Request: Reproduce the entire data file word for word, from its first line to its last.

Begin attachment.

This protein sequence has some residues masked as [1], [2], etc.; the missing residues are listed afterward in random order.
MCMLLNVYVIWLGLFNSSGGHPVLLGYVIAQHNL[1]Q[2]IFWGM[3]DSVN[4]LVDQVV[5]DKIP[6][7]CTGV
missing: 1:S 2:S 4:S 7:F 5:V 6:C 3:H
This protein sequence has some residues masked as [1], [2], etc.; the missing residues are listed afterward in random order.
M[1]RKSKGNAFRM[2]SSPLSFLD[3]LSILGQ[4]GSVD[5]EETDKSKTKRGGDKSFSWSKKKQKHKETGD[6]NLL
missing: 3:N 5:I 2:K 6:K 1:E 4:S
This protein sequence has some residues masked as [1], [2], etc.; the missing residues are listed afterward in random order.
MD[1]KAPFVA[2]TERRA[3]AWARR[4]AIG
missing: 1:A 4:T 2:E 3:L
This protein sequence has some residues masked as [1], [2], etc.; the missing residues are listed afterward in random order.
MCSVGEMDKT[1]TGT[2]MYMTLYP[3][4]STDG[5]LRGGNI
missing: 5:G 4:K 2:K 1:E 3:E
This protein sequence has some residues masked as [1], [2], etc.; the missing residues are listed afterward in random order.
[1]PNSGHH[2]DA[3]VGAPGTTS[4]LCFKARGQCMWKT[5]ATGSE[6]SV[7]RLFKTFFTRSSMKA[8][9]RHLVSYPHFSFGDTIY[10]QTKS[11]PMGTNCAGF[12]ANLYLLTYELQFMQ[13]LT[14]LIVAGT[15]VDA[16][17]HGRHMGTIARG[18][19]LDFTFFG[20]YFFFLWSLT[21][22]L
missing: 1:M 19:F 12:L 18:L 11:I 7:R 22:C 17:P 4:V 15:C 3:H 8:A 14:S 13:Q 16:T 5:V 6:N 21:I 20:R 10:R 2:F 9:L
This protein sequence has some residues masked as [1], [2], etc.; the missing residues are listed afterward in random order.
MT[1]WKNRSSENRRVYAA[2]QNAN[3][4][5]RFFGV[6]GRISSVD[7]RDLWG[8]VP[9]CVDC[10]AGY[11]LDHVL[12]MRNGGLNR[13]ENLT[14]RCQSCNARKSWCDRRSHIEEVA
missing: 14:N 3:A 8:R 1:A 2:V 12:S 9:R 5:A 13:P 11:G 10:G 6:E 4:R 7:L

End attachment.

This protein sequence has some residues masked as [1], [2], etc.; the missing residues are listed afterward in random order.
MCMLLNVYVIWLGLFNSSGGHPVLLGYVIAQHNL[1]Q[2]IFWGM[3]DSVN[4]LVDQVV[5]DKIP[6][7]CTGV
missing: 1:S 2:S 4:S 7:F 5:V 6:C 3:H
This protein sequence has some residues masked as [1], [2], etc.; the missing residues are listed afterward in random order.
M[1]RKSKGNAFRM[2]SSPLSFLD[3]LSILGQ[4]GSVD[5]EETDKSKTKRGGDKSFSWSKKKQKHKETGD[6]NLL
missing: 3:N 5:I 2:K 6:K 1:E 4:S
This protein sequence has some residues masked as [1], [2], etc.; the missing residues are listed afterward in random order.
MD[1]KAPFVA[2]TERRA[3]AWARR[4]AIG
missing: 1:A 4:T 2:E 3:L
This protein sequence has some residues masked as [1], [2], etc.; the missing residues are listed afterward in random order.
MCSVGEMDKT[1]TGT[2]MYMTLYP[3][4]STDG[5]LRGGNI
missing: 5:G 4:K 2:K 1:E 3:E
This protein sequence has some residues masked as [1], [2], etc.; the missing residues are listed afterward in random order.
[1]PNSGHH[2]DA[3]VGAPGTTS[4]LCFKARGQCMWKT[5]ATGSE[6]SV[7]RLFKTFFTRSSMKA[8][9]RHLVSYPHFSFGDTIY[10]QTKS[11]PMGTNCAGF[12]ANLYLLTYELQFMQ[13]LT[14]LIVAGT[15]VDA[16][17]HGRHMGTIARG[18][19]LDFTFFG[20]YFFFLWSLT[21][22]L
missing: 1:M 19:F 12:L 18:L 11:I 7:R 22:C 17:P 4:V 15:C 3:H 8:A 14:S 13:Q 16:T 5:V 6:N 21:I 20:R 10:R 2:F 9:L
This protein sequence has some residues masked as [1], [2], etc.; the missing residues are listed afterward in random order.
MT[1]WKNRSSENRRVYAA[2]QNAN[3][4][5]RFFGV[6]GRISSVD[7]RDLWG[8]VP[9]CVDC[10]AGY[11]LDHVL[12]MRNGGLNR[13]ENLT[14]RCQSCNARKSWCDRRSHIEEVA
missing: 14:N 3:A 8:R 1:A 2:V 12:S 9:R 5:A 13:P 11:G 10:G 6:E 4:R 7:L